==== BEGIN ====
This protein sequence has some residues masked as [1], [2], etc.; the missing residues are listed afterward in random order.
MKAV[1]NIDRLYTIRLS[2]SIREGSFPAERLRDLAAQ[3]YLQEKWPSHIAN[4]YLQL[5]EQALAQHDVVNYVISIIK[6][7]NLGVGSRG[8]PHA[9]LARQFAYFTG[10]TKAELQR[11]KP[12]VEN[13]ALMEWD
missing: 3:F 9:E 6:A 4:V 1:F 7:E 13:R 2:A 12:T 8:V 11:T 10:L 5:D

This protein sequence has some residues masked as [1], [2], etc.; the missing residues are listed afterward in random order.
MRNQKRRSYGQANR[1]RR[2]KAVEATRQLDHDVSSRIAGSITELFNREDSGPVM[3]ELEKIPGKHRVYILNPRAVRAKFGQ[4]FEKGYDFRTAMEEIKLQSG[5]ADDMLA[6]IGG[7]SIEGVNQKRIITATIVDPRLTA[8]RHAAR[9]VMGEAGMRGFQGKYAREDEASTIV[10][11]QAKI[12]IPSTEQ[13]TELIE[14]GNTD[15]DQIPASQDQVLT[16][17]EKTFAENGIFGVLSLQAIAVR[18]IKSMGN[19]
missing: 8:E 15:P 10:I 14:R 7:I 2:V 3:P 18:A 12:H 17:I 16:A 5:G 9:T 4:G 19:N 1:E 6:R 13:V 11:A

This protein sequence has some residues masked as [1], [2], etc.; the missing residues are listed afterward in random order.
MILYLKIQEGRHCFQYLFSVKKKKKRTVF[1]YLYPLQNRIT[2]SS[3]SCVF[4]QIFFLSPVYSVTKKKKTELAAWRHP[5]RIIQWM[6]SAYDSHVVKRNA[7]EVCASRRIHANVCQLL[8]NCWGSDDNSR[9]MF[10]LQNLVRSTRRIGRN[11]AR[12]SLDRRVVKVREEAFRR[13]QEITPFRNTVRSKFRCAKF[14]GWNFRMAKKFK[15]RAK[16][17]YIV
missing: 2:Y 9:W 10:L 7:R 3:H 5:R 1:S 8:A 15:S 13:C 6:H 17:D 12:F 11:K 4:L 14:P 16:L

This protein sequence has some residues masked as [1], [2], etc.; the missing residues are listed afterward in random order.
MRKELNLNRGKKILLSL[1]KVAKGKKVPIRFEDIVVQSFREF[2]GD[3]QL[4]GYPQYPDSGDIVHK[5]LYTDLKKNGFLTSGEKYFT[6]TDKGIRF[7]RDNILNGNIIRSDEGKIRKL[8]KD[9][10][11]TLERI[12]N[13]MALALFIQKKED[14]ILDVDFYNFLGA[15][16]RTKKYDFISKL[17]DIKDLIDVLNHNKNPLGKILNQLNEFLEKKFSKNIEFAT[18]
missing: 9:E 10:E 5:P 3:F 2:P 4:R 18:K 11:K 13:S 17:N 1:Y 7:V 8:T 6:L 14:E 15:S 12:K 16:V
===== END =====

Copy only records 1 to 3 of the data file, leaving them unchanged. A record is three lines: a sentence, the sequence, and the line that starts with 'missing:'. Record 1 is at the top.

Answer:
This protein sequence has some residues masked as [1], [2], etc.; the missing residues are listed afterward in random order.
MKAV[1]NIDRLYTIRLS[2]SIREGSFPAERLRDLAAQ[3]YLQEKWPSHIAN[4]YLQL[5]EQALAQHDVVNYVISIIK[6][7]NLGVGSRG[8]PHA[9]LARQFAYFTG[10]TKAELQR[11]KP[12]VEN[13]ALMEWD
missing: 3:F 9:E 6:A 4:V 1:F 7:E 13:R 2:A 12:T 8:V 11:T 10:L 5:D

This protein sequence has some residues masked as [1], [2], etc.; the missing residues are listed afterward in random order.
MRNQKRRSYGQANR[1]RR[2]KAVEATRQLDHDVSSRIAGSITELFNREDSGPVM[3]ELEKIPGKHRVYILNPRAVRAKFGQ[4]FEKGYDFRTAMEEIKLQSG[5]ADDMLA[6]IGG[7]SIEGVNQKRIITATIVDPRLTA[8]RHAAR[9]VMGEAGMRGFQGKYAREDEASTIV[10][11]QAKI[12]IPSTEQ[13]TELIE[14]GNTD[15]DQIPASQDQVLT[16][17]EKTFAENGIFGVLSLQAIAVR[18]IKSMGN[19]
missing: 8:E 15:P 10:I 14:R 7:I 2:V 3:P 18:A 12:H 17:I 16:A 5:G 9:T 4:G 19:N 1:E 6:R 13:V 11:A

This protein sequence has some residues masked as [1], [2], etc.; the missing residues are listed afterward in random order.
MILYLKIQEGRHCFQYLFSVKKKKKRTVF[1]YLYPLQNRIT[2]SS[3]SCVF[4]QIFFLSPVYSVTKKKKTELAAWRHP[5]RIIQWM[6]SAYDSHVVKRNA[7]EVCASRRIHANVCQLL[8]NCWGSDDNSR[9]MF[10]LQNLVRSTRRIGRN[11]AR[12]SLDRRVVKVREEAFRR[13]QEITPFRNTVRSKFRCAKF[14]GWNFRMAKKFK[15]RAK[16][17]YIV
missing: 2:Y 9:W 10:L 7:R 3:H 5:R 1:S 8:A 15:S 13:C 6:H 17:D 12:F 11:K 4:L 14:P 16:L